Stocks finished last week mixed after digesting a flurry of economic data. The Dow declined for the second straight week. For the week ended June 26:
Dow: Down 1.2% to 8438.39
S&P 500: Down 0.3% to 918.9
Nasdaq: Up 0.6% to 1838.22
The run in stocks the last three months continued to flounder as optimism surrounding a stabilizing economy gave way to the realization that recovery could be tepid. Case in point, the savings rate jumped to an annual rate of $768.8 billion, the highest level on record since 1959. While it's good that consumers are being more prudent, it also means they aren't spending -- which leads to short-term turbulence in a consumer-led economy. Adding to the mixed bag of data was a bigger-than-anticipated increase in continuing jobless claims, while durable goods orders unexpectedly climbed in May -- a positive sign for an easing recession. The outlook for global growth this year was also downgraded by the World Bank.
Additionally, as the end of the second quarter is nearing, "window dressing" is beginning, which traditionally happens toward the end of a quarter when portfolio managers will buy or sell certain stocks to improve the appearance of their portfolio's performance for investors.
Companies provide specific examples of the status of the economy
In company specific news, Palm
Software company Oracle
On the home front …
Both KB Home and Lennar said that while lower interest rates and an improvement in consumer confidence were helping, rising unemployment, increased foreclosures and tighter credit conditions could dampen demand and make predicting an official turn in the housing market cumbersome.
While it's good news that both homebuilders saw a sequential increase in home sales, both also said that average home prices continue to fall. Remember we're not getting out of this recession until housing prices stabilize. For most consumers, their biggest asset is their house. Until people can feel comfortable about their housing situation from both a financial and a psychological standpoint, recovery will not ensue to any great degree, as consumers won't spend.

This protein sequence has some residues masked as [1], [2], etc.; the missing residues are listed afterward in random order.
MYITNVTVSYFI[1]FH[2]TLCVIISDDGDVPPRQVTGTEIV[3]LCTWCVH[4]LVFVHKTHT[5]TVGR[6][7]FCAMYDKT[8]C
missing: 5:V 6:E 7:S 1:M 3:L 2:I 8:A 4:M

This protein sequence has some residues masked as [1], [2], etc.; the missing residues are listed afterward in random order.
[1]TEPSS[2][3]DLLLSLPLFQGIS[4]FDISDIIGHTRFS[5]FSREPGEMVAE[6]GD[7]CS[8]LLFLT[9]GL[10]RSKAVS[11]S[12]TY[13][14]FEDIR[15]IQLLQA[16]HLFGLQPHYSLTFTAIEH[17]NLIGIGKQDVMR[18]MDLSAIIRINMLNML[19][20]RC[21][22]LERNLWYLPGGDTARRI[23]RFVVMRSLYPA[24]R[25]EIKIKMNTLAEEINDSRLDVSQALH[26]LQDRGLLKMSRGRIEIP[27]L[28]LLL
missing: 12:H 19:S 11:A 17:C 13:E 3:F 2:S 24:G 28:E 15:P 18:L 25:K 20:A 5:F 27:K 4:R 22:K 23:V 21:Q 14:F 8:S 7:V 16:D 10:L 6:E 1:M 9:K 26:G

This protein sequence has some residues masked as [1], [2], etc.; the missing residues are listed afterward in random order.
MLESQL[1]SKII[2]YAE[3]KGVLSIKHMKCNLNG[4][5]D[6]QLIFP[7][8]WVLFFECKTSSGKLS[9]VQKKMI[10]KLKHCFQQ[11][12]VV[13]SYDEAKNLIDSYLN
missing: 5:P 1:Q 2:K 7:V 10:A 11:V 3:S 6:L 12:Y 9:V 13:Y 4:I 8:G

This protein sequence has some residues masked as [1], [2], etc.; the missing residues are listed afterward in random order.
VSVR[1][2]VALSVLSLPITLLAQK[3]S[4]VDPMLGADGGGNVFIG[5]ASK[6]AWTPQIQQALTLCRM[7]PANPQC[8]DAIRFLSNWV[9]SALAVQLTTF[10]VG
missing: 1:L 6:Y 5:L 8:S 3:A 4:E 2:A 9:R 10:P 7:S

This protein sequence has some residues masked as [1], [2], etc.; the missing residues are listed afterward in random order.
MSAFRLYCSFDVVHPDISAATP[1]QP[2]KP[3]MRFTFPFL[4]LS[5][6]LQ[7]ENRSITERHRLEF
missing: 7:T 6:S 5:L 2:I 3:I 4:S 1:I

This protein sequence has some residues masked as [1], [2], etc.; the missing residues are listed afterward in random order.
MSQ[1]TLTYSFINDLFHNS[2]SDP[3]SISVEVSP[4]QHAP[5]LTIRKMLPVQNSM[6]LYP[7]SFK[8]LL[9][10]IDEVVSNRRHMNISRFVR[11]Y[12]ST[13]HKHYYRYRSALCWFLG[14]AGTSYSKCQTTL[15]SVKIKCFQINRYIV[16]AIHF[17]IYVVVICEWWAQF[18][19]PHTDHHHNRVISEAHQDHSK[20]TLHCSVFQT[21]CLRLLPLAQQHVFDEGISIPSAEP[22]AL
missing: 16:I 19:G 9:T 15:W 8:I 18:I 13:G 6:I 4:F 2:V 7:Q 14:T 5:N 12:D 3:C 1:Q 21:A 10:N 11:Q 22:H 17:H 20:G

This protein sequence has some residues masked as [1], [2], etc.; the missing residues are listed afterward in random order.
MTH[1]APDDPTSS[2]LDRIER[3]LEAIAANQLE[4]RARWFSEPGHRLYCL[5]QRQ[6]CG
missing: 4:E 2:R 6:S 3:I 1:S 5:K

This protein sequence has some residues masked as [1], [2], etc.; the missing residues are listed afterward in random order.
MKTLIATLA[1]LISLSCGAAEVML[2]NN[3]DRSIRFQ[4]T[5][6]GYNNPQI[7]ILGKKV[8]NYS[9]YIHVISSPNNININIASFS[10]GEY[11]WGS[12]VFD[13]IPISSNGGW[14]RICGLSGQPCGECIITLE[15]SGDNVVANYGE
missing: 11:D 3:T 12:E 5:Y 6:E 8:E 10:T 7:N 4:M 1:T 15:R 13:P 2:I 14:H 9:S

What to watch for this week and the second half of the year
This week brings the end of the month, the second quarter, and the first half of the year. It will also be a shortened trading week ahead of the July 4 holiday as markets will be closed on Friday. To that end, volume could be light. It will be a heavy week on the economic data front. The S&P/Case-Shiller Home Price index is out on Tuesday. This will be an important data point in that prices need to stabilize before we can recover from this recession. Also out this week are the ISM manufacturing index for June, construction spending, and the major data point for the week will be the unemployment number for the month of June, which comes out Thursday.
Since we will be starting the third quarter and the second half of the year, investors will be paying close attention to second-quarter reports. They'll be paying closer attention to revenues to see if companies have been able to increase their top lines. Cost cutting to shore up their bottom lines may no longer be enough to excite investors to bid stock prices higher.
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